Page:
death trap for at least 177 men. It was South Africa's worst gold mine
disaster.
Five miners still were missing and believed dead after the Tuesday fire
at Kinross Gold mine released lethal clouds of chemical fumes in the No.
2 shaft where about 2,400 men were working.
Officials said 235 of the miners were hospitalized with burns, injuries
and chest pains from inhaling the fumes that filled the mine after a fire
weas accidentally started by a welding machine.
The miners "didn't stand a chance," according to Dick Grenfell, 38-
year-old Briton who survived the fire. "They just ran into a wall of smoke
and mu st have dropped like flies."
Workers were welding a broken rail used by small trains to transport
ore when the fire broke out. Olivier said an acetylene gas cylinder caught
fire, and the blaze spread to the walls covered with the polyurethane
foam.
The fumes killed all the victims, he said.
Blanchard to request flood aid
Swollen rivers and streams continued rolling back to their normal
levels yesterday amid threats of more rain on the soggy Lower Penin
sula, where floodwaters have caused nearly $300 million in damage.
At least five deaths and 89 injuries have been blamed on the rainfall
that pushed rivers and streams over their banks in 22 Michigan counties.
Three people were missing yesterday and presumed drowned in swollen
rivers.w
Gov. James Blanchard has said he plans to ask President Reagan to
declare the 22-county region a federal disaster area, making low-interest
loans available to businesses, homeowners and local governments.
National Guardsmen remained on duty in three Michigan counties;
some providing security, said Guard Maj. Michael Johnson.
The National Weather Service said the rain forecast to fall today and
tomorrow would come in small amounts and probably wouldn't cause ad:
ditional flooding.
Most of Michigan's municipal water wells escaped serious con
tamination from recent flooding, but private wells'may not have fared so
well, state health officials said yesterday.
NASA launches late satellite
VANDENBERG AIR FORCE BASE, Calif. -- A $37.3 million weather,
satellite whose launch had been delayed 16 times was carried into orbit by
a rebuilt 25-year-old rocket yesterday, the second successful launch in.
two weeks for the nation's troubled space program.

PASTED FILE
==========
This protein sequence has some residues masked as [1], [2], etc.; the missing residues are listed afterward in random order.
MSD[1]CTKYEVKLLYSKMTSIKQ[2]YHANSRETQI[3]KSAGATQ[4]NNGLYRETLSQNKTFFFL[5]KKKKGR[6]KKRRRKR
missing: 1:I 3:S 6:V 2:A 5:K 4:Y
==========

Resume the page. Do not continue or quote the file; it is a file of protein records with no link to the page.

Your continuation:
From its vantage point above Earth, the 14-by-6-foot NOAA-10 will
photograph and collect global weather information, measure Earth's
radiation belts, relay data from weather stations worldwide to a central
processing center, measure how much sunlight Earth absorbs and
radiates back into space and detect distress signals from ships, planes.
and travelers in remote areas.

It will also provide some reconnaissance photographs to U.S. intelligen-,
ce agencies, said Larry Heacock, satellite operations director for the
National Oceanic and Atmospheric Administration.
"It's another step on the way back" from a Jan. 28 explosion that
destroyed the shuttle Challenger and killed its seven crew members, said.
National Aeronautics and Space Administration spokesman Jim.
Kukowski. "Any successful launch is significant in showing the American
public that we are coming back from a very disastrous eight months."

The University of Michigan Career Planning & Placement

L
A1

ON-CAM PUS
RECRUITMENT
PROGRAM

Start your job search now, don't pass up a
once-in-a-lifetime opportunity to interview
with recruiters on campus. Graduation is just
around the corner.

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Attend one of the three remaining mandatory
information sessions.

Biack
vote
crucial
for Lucas
(Continued from Page 1)
press secretary, said "the black
community is very smart. Voters
will look at records, goals , and
initiatives." She said Blanchard
has a proven record on civil
rights.
.Blanchard, however, was
recently criticized by Carl
Breeding, president of the
Michigan NAACP State Con-
ference. Breeding' said Blan-
chard's- administration has not
done enough to oppose racial
discrimination, has not appointed
enough minorities to key state
jobs, and did not strongly support
divestment.
To claim victory over Gov.
Blanchard, Lucas will have to
overcome a 2-1 Blanchard lead.
Two televised debates between the
candidates will take place in
October, and Lucas hopes to use
these to overcome Blanchard's
lead.